US3361025A 1960-12-13 1961-12-11 Method and apparatus of detecting flaws in transparent bodies Expired - Lifetime US3361025A (en)

Priority Applications (1)

Application Number Priority Date Filing Date Title
FR846756A FR1282633A (en) 1960-12-13 1960-12-13 A method for inspecting the quality polish or paste a transparent sheet

Publications (1)

Publication Number Publication Date
US3361025A true US3361025A (en) 1968-01-02

Family

ID=8744649

Family Applications (1)

Application Number Title Priority Date Filing Date
US3361025A Expired - Lifetime US3361025A (en) 1960-12-13 1961-12-11 Method and apparatus of detecting flaws in transparent bodies

Country Status (4)

Country Link
US (1) US3361025A (en)
FR (1) FR1282633A (en)
GB (1) GB1004472A (en)
NL (2) NL124970C (en)

Cited By (12)

* Cited by examiner, † Cited by third party
Publication number Priority date Publication date Assignee Title
US3493769A (en) * 1966-02-15 1970-02-03 Philco Ford Corp System,including pulse shape discriminator for detecting flaws in transparent material
US3509352A (en) * 1965-09-23 1970-04-28 Nash & Harrison Ltd Hole detector for sheet materials
US3688235A (en) * 1965-03-31 1972-08-29 Inst Nat Du Verre Apparatus for detecting the angular deflection imparted to a beam passing through a transparent sheet
US3777171A (en) * 1971-07-26 1973-12-04 Westinghouse Electric Corp Method and apparatus for detecting flaws in continuous length tubular glass
US3785738A (en) * 1971-10-21 1974-01-15 Buckbee Mears Co Multi-angle beam director for testing aperture masks
US3814946A (en) * 1972-12-04 1974-06-04 Asahi Glass Co Ltd Method of detecting defects in transparent and semitransparent bodies
US4297032A (en) * 1980-02-14 1981-10-27 The United States Of America As Represented By The Secretary Of The Navy Dark field surface inspection illumination technique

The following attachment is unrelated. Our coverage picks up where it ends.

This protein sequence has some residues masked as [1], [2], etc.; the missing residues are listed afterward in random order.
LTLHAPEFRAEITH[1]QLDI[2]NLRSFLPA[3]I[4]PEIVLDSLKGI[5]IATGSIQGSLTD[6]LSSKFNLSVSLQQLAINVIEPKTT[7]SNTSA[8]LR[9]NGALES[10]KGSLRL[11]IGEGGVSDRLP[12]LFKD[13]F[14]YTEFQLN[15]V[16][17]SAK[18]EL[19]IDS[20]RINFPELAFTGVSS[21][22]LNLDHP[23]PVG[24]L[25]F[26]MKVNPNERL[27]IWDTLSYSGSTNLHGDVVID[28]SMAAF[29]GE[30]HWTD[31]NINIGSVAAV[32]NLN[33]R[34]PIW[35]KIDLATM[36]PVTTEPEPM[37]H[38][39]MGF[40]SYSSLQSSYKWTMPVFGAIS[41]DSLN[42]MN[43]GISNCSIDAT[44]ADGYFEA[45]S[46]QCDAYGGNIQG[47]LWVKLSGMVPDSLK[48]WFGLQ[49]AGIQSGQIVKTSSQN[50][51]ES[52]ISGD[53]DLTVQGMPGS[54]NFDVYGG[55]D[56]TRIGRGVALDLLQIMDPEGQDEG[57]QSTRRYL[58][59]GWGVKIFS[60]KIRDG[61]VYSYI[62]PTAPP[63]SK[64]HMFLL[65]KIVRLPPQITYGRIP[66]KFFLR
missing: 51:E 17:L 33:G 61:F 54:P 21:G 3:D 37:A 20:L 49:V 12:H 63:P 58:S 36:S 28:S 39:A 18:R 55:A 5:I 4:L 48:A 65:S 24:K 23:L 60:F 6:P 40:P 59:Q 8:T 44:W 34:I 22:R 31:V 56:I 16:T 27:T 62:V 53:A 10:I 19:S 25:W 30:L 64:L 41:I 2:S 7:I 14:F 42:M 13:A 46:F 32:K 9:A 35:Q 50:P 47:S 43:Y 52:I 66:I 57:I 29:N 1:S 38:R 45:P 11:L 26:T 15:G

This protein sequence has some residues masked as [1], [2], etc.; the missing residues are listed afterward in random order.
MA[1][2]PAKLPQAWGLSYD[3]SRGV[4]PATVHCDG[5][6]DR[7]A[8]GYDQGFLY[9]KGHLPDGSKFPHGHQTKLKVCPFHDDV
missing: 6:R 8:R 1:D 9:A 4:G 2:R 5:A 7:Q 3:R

US4620090A (en) * 1984-01-17 1986-10-28 Saint-Gobain Cinematique Et Controle Method and apparatus for optical inspection of transparent articles
US5307155A (en) * 1991-01-31 1994-04-26 Shimadzu Corp. Sample chamber for a spectro photometer
EP0642013A1 (en) * 1993-09-03 1995-03-08 Minnesota Mining And Manufacturing Company System for detecting defects in articles
WO2001073410A1 (en) * 2000-03-29 2001-10-04 Corning Incorporated Detecting inclusions in transparent sheets
US20070109539A1 (en) * 2005-11-16 2007-05-17 Damer Lewis S Method and apparatus for detecting defects using focus compensation

Citations (9)

* Cited by examiner, † Cited by third party
Publication number Priority date Publication date Assignee Title
US2253054A (en) * 1939-09-13 1941-08-19 Eastman Kodak Co Device for measuring flatness of glass
US2593127A (en) * 1950-01-24 1952-04-15 Owens Illinois Glass Co Electronic inspection of glass containers
US2604809A (en) * 1948-06-01 1952-07-29 Mitchell Reginald Fawn Optical means for evaluating surface finish by measurement of differential light scattering in a schlieren type optical system
US2735331A (en) * 1956-02-21 Apparatus for- optical inspection of glass sheets
FR1179813A (en) * 1957-07-24 1959-05-28 Centre Nat Rech Scient A method and devices for increasing the sensitivity of photometric measurements on observable through transparent objects, objects whose optical properties do not depend on one of the coordinates of a point
US2889737A (en) * 1954-11-23 1959-06-09 Libbey Owens Ford Glass Co Apparatus for optical inspection of glass sheets
US2938423A (en) * 1956-06-27 1960-05-31 Gen Electric Incipient fog detector
US3030516A (en) * 1958-09-15 1962-04-17 Comstock & Wescott Transparent container inspection
US3199401A (en) * 1959-11-02 1965-08-10 Pittsburgh Plate Glass Co Method and apparatus for optically detecting elongated defects in glass

Patent Citations (9)

* Cited by examiner, † Cited by third party
Publication number Priority date Publication date Assignee Title
US2735331A (en) * 1956-02-21 Apparatus for- optical inspection of glass sheets
US2253054A (en) * 1939-09-13 1941-08-19 Eastman Kodak Co Device for measuring flatness of glass
US2604809A (en) * 1948-06-01 1952-07-29 Mitchell Reginald Fawn Optical means for evaluating surface finish by measurement of differential light scattering in a schlieren type optical system
US2593127A (en) * 1950-01-24 1952-04-15 Owens Illinois Glass Co Electronic inspection of glass containers
US2889737A (en) * 1954-11-23 1959-06-09 Libbey Owens Ford Glass Co Apparatus for optical inspection of glass sheets
US2938423A (en) * 1956-06-27 1960-05-31 Gen Electric Incipient fog detector